This evening the Daily Office Lectionary begins its trek through the epistle 1 Peter.  As you may recall, 1 Peter is one of the three books that gets highlighted in the Epistle lesson slot during Eastertide in the Sunday Communion lectionary.  It’s kind of neat that we get to read this book in the month of May, either to reinforce or contextualize the Sunday readings if it’s that year, or giving us the book’s coverage on the years that don’t touch upon it on Sundays.

The First Epistle of St. Peter is a sobering book to read; it deals plainly with the subject of enduring persecution, noting that many churches in the region of Cappadocia have already begun to experience that.  As such, the letter looks keenly at the eschaton, the End of history, while acknowledging that the “Last Days” are already begun.  The letter also looks firmly back, at Jesus Christ, firmly grounding the Christian’s identity in the completed work of Christ.  Related to that, 1 Peter also contains one of the most strongly-worded teachings about Holy Baptism, if couched in one of the most difficult contexts in the entire New Testament.  It even makes space for ethical and pastoral instruction.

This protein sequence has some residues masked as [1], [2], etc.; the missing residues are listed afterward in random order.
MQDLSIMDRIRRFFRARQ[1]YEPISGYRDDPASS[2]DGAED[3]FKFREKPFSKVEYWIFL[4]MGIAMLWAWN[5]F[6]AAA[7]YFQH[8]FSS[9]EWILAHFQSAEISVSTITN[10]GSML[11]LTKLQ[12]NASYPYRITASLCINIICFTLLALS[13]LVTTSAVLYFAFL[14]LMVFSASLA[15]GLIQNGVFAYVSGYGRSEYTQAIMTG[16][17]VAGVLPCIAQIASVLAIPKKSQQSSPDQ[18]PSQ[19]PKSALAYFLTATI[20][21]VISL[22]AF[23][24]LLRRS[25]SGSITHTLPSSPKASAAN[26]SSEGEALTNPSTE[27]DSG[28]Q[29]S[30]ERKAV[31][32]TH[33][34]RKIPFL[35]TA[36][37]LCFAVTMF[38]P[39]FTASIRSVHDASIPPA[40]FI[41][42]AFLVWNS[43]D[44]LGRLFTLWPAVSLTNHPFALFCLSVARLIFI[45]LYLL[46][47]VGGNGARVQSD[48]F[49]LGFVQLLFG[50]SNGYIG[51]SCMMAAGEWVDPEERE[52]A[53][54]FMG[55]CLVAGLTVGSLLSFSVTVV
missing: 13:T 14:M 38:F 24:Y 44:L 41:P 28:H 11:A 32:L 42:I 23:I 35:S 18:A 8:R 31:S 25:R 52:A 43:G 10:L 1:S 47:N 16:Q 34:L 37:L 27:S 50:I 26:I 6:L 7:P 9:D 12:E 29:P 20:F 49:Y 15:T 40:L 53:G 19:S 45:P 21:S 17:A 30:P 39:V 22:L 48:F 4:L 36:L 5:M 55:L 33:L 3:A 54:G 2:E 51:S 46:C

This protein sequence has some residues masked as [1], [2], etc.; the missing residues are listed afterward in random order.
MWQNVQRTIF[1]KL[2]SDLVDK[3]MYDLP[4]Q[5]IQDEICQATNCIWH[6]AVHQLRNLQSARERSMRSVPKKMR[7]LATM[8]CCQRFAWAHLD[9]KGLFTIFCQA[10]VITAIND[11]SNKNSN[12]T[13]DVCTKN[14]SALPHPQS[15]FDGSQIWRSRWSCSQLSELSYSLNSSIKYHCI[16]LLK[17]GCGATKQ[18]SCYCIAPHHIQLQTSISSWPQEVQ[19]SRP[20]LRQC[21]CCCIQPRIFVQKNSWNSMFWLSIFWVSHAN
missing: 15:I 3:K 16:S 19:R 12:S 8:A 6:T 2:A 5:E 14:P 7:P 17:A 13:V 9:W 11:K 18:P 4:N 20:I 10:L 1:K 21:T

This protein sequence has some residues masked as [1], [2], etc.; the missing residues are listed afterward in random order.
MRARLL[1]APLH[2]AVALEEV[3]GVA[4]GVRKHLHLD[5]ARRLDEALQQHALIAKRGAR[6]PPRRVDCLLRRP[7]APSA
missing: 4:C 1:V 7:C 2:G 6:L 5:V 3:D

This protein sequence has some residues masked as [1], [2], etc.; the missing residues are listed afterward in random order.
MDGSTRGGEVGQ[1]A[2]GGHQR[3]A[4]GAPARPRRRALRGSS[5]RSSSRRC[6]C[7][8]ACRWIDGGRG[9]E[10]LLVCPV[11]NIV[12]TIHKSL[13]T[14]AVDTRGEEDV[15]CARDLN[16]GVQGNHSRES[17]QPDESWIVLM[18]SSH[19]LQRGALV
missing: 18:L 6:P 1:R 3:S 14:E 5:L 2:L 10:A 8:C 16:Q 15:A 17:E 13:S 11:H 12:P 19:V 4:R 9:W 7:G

In Year A of the Sunday Communion lectionary, the suffering-related texts tend to get omitted.  It’s understandable, when choosing highlights to summarize the book in the Easter season. but still obviously a bit of a loss compared to the depth of the book itself.  So the Daily Office, here, is where we really get to dig into this (and every) book.  In an evangelical culture so used to focusing on the writings of St. Paul, a careful read of this book can be a refreshing perspective check.  Enjoy it!

5 thoughts on “Reading 1 Peter in Eastertide

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